by Christina Rossetti
I plucked pink blossoms from mine apple tree
And wore them all that evening in my hair:
Then in due season when I went to see
I found no apples there.
With dangling basket all along the grass
As I had come I went the selfsame track:
My neighbours mocked me while they saw me pass
So empty-handed back.
Lilian and Lilias smiled in trudging by,
Their heaped-up basket teazed me like a jeer;
Sweet-voiced they sang beneath the sunset sky,
Their mother's home was near.
Plump Gertrude passed me with her basket full,
A stronger hand than hers helped it along;
A voice talked with her thro' the shadows cool
More sweet to me than song.
Ah Willie, Willie, was my love less worth
Than apples with their green leaves piled above?
I counted rosiest apples on the earth
Of far less worth than love.
So once it was with me you stooped to talk
Laughing and listening in this very lane:
To think that by this way we used to walk
We shall not walk again!
I let my neighbours pass me, ones and twos
And groups; the latest said the night grew chill,
And hastened: but I loitered, while the dews
Fell fast I loitered still.
This is one of those poems that is very tough to crack, in the sense that every interpretation that one finds seems to fall short of what the poem actually gives us, and only cover part of the evidence of the poem. A very common interpretation reads it as the tale of a 'fallen woman' -- but the narrator is not mocked by the neighbors at any point for plucking early, as one would expect, but for not having a basketful of apples, and, indeed, the narrator herself finds the bare fact of her neighbor's piled-up apples as itself 'like a jeer'. I've yet to see an interpretation of the poem that did justice to the gap between love and its fruition, which is quite clearly an element of the poem. And, of course, there are the things that are not said, with which one has to be careful -- are they implied despite being not said or not said because they are not true? For instance, it's very easy to read the first stanza as suggesting that there are no apples because the narrator plucked the blossoms -- but it's not actually said. One could perhaps also read it as the tree having immense promise -- so many blossoms it could spare some for decoration -- and yet none of it being fulfilled when the time came, for reasons unknown.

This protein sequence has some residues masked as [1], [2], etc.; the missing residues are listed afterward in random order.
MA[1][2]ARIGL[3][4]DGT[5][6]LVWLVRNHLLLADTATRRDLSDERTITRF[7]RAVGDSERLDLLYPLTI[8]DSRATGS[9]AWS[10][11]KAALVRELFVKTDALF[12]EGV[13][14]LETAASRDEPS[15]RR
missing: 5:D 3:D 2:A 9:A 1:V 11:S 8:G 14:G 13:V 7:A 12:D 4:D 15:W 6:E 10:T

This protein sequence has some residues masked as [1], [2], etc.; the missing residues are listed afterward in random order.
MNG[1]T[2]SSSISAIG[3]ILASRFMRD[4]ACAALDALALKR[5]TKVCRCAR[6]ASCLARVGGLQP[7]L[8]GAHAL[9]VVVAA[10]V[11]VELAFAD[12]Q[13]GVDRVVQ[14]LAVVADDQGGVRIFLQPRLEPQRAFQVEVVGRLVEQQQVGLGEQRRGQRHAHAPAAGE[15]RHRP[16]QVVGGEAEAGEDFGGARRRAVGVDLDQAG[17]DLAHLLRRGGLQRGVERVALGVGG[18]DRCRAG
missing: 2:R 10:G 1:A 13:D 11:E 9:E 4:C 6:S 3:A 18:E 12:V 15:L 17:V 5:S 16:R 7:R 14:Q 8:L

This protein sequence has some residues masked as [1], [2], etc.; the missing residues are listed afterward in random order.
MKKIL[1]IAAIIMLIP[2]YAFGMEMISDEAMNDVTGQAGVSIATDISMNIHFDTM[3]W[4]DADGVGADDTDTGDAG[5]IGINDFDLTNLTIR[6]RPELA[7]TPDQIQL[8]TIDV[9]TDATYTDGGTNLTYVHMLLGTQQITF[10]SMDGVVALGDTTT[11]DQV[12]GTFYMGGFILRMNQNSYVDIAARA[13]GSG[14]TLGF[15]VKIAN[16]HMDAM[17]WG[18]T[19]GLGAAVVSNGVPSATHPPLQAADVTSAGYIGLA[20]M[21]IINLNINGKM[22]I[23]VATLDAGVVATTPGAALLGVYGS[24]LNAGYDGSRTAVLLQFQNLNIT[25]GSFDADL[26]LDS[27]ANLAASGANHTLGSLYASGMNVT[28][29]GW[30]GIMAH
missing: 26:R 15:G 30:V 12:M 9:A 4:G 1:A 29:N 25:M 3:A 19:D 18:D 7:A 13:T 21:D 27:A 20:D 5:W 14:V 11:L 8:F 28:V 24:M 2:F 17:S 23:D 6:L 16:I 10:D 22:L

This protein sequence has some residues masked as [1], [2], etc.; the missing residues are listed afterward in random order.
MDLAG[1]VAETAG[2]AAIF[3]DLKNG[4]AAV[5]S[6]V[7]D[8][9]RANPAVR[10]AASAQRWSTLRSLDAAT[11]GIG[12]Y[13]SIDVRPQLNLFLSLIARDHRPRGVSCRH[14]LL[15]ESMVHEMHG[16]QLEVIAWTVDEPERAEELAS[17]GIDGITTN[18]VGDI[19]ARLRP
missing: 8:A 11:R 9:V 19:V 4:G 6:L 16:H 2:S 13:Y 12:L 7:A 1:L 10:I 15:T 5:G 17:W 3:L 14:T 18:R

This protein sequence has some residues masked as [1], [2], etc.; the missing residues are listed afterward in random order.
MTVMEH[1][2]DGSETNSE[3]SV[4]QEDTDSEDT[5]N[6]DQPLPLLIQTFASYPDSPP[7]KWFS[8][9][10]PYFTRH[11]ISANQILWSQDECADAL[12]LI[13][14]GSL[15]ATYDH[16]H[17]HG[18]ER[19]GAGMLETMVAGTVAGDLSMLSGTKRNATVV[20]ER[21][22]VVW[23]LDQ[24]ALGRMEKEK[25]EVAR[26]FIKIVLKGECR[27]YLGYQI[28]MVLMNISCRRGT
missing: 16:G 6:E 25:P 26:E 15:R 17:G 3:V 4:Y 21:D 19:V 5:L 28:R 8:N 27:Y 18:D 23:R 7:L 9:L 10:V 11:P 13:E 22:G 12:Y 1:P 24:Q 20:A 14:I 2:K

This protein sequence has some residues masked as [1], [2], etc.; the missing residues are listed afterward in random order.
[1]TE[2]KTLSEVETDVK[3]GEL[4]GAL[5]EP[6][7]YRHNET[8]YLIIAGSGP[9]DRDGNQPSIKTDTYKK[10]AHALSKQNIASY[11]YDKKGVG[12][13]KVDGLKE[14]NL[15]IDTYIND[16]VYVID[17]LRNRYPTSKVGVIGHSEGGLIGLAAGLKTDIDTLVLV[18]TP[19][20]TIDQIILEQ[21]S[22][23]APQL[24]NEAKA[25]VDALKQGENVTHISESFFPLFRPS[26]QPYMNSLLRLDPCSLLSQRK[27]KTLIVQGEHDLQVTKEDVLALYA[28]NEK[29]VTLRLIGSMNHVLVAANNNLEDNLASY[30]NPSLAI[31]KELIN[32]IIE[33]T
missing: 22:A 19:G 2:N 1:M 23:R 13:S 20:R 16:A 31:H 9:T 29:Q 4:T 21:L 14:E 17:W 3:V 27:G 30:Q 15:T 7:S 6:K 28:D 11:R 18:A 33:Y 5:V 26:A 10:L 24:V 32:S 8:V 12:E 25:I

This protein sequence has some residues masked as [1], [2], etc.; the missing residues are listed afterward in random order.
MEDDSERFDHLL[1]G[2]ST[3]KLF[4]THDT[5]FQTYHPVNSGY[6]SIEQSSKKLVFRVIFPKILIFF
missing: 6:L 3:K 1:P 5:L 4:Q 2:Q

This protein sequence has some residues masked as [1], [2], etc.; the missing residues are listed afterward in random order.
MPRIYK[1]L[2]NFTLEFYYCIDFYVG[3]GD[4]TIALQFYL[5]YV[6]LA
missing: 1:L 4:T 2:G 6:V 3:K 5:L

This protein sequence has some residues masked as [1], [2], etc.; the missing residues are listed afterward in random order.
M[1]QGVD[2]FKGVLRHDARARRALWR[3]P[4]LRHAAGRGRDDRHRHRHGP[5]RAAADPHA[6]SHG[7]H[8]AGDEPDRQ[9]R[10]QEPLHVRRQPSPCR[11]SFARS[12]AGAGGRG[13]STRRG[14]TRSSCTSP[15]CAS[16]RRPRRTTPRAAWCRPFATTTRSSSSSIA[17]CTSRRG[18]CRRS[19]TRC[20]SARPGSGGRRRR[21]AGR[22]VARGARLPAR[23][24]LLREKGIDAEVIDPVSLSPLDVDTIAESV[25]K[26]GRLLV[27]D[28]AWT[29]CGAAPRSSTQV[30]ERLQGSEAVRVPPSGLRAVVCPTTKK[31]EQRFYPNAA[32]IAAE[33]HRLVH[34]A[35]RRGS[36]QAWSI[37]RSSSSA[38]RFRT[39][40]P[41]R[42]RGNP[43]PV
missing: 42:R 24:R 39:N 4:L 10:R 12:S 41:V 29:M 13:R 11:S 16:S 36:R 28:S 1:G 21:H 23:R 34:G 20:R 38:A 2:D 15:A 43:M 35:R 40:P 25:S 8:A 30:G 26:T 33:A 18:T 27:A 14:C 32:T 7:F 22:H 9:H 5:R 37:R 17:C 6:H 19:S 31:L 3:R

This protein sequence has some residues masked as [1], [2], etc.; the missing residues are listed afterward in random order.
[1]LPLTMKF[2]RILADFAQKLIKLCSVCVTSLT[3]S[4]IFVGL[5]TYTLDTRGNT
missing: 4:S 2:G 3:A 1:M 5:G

Here is something to which I would not commit myself to treating as a true interpretation, but is worthwhile for at least seeing things in the poem that are otherwise easily missed, just because of assumptions we make that hide some of the features: read the poem as if 'apples' meant 'children' or 'domestic joys', and see what pops up.